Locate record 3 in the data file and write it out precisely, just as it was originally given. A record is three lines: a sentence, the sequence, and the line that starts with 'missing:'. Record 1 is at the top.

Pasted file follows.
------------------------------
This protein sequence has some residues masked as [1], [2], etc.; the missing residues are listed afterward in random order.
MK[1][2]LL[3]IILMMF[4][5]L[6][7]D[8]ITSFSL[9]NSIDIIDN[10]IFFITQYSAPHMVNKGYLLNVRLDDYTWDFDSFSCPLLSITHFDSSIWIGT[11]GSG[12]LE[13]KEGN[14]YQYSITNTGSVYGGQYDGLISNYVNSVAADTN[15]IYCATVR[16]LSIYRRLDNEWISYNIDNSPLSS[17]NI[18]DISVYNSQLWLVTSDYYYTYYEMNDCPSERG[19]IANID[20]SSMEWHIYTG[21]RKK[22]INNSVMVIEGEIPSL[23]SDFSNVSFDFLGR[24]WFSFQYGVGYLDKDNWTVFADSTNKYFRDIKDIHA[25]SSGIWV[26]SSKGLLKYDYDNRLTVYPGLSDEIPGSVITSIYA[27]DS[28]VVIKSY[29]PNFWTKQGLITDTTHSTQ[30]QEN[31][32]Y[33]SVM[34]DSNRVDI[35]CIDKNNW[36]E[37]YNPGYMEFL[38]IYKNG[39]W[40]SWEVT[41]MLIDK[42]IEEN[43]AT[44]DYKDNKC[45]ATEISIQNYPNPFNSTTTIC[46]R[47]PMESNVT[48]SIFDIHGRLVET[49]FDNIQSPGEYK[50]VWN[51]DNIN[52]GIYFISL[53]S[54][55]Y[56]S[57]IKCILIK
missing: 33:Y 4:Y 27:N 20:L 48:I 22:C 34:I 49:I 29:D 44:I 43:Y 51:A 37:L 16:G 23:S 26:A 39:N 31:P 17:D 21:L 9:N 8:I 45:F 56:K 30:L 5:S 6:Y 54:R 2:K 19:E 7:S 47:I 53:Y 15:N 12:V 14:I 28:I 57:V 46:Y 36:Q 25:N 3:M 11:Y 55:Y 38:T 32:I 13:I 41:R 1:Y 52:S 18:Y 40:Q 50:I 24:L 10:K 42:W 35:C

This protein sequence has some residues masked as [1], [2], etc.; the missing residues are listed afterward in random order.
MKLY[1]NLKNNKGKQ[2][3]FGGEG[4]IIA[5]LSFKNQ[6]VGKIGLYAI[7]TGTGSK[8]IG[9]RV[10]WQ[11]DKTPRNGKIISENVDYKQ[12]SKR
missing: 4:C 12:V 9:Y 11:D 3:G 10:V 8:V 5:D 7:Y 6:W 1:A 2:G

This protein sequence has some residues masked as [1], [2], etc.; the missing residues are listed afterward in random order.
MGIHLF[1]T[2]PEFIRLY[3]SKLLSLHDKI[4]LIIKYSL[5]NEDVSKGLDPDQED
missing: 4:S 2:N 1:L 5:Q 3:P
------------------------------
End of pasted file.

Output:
This protein sequence has some residues masked as [1], [2], etc.; the missing residues are listed afterward in random order.
MGIHLF[1]T[2]PEFIRLY[3]SKLLSLHDKI[4]LIIKYSL[5]NEDVSKGLDPDQED
missing: 4:S 2:N 1:L 5:Q 3:P